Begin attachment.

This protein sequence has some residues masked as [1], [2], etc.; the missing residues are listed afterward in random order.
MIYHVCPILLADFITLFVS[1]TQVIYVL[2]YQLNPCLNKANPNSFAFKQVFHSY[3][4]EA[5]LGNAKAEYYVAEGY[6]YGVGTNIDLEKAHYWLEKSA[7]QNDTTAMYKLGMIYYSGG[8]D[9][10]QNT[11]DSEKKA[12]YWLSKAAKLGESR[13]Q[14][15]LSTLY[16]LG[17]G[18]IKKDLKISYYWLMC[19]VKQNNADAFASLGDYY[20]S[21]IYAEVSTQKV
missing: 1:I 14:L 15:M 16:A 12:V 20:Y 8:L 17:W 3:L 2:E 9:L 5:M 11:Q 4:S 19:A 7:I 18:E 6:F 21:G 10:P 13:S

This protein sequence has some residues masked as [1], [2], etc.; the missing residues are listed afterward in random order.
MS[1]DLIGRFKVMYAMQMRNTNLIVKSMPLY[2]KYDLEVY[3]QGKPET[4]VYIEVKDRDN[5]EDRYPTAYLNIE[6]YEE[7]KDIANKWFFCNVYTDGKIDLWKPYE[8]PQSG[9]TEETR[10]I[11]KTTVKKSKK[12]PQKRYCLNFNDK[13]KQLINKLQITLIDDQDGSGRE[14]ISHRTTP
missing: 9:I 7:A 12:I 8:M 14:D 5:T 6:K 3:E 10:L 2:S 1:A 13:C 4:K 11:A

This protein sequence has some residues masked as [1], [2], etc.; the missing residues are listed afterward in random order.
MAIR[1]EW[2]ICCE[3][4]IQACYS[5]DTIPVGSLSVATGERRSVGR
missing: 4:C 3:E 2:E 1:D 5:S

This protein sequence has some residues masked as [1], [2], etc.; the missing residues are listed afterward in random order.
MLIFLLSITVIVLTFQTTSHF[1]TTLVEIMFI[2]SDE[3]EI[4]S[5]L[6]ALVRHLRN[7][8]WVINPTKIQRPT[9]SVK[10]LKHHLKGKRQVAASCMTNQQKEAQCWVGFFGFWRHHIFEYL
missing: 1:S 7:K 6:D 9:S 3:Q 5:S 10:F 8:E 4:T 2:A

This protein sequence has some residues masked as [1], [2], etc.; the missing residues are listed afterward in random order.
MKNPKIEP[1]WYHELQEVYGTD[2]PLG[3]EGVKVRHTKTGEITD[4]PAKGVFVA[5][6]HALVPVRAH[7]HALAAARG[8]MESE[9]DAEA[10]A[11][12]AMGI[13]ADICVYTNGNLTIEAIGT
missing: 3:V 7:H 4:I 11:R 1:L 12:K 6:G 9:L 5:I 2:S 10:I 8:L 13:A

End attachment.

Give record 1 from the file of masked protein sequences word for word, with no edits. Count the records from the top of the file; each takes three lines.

This protein sequence has some residues masked as [1], [2], etc.; the missing residues are listed afterward in random order.
MIYHVCPILLADFITLFVS[1]TQVIYVL[2]YQLNPCLNKANPNSFAFKQVFHSY[3][4]EA[5]LGNAKAEYYVAEGY[6]YGVGTNIDLEKAHYWLEKSA[7]QNDTTAMYKLGMIYYSGG[8]D[9][10]QNT[11]DSEKKA[12]YWLSKAAKLGESR[13]Q[14][15]LSTLY[16]LG[17]G[18]IKKDLKISYYWLMC[19]VKQNNADAFASLGDYY[20]S[21]IYAEVSTQKV
missing: 1:I 14:L 15:M 16:A 12:V 20:Y 8:L 17:W 3:L 2:E 9:L 5:M 11:Q 4:S 19:A 7:I 18:E 6:F 21:G 10:P 13:S